Deborah Stienstra explores the historical and current experiences of people with disabilities in Canada, as well as the policy and advocacy responses to these experiences. Stienstra demonstrates that disability rights enable people with disabilities to make decisions about their lives and future, claim rights on their own behalf, and participate actively in all areas of Canadian society. Disability rights can and does increase access to and inclusion in critical areas like education, employment, transportation, telecommunications and health care. Additionally, Stienstra identifies new approaches and practices, such as universal design, disability supports and income supports, that can transform Canadian society to be more inclusive and accommodating for everyone.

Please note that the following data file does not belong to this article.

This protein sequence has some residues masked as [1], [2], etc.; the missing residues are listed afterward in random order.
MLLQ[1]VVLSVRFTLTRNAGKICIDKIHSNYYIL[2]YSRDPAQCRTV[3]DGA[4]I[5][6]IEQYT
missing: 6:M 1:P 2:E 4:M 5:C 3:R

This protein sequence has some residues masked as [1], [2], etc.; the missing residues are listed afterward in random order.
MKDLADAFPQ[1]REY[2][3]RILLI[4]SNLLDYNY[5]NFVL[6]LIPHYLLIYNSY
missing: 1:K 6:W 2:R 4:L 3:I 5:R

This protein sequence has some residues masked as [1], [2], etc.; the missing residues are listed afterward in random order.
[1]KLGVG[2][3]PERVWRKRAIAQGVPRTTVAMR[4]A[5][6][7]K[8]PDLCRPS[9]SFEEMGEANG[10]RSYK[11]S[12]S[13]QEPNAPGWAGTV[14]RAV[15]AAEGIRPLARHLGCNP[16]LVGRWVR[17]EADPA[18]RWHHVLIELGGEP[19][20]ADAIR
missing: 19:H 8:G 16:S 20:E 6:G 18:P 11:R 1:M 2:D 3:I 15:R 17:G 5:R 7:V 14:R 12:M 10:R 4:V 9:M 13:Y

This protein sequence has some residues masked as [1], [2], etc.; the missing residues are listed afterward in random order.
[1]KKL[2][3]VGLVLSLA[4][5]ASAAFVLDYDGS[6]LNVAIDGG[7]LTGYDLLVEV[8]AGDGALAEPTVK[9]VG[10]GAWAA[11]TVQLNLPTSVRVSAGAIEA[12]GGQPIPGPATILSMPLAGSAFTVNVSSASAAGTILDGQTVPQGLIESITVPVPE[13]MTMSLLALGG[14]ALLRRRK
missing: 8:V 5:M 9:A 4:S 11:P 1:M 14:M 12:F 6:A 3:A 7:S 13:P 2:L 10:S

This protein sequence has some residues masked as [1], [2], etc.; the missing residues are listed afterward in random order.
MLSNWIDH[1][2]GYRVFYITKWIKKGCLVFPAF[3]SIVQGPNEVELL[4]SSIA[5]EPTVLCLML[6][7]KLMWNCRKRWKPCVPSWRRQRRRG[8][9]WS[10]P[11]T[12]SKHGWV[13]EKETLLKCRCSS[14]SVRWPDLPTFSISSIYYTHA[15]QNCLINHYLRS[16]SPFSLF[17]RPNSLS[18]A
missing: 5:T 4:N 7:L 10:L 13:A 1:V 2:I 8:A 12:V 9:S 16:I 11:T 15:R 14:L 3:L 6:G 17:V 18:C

The author argues that the 1970s was a critical moment in human rights history--one that transformed political culture, social movements, law, and foreign policy. A central theme in this book is that human rights derive from society rather than abstract legal principles. Therefore, we can identify the boundaries and limits of Canada's rights culture at different moments in our history. Until the 1970s, Canadians framed their grievances with reference to Christianity or British justice rather than human rights. A historical sociological approach to human rights reveals how rights are historically contingent, and how new rights claims are built upon past claims. This book explores governments' tendency to suppress rights in periods of perceived emergency; how Canada's rights culture was shaped by state formation; how social movements have advanced new rights claims; the changing discourse of rights in debates surrounding the constitution; how the international human rights movement shaped domestic politics and foreign policy; and much more.
Also available in print: Call number JC599.C2 C542 2016 LAW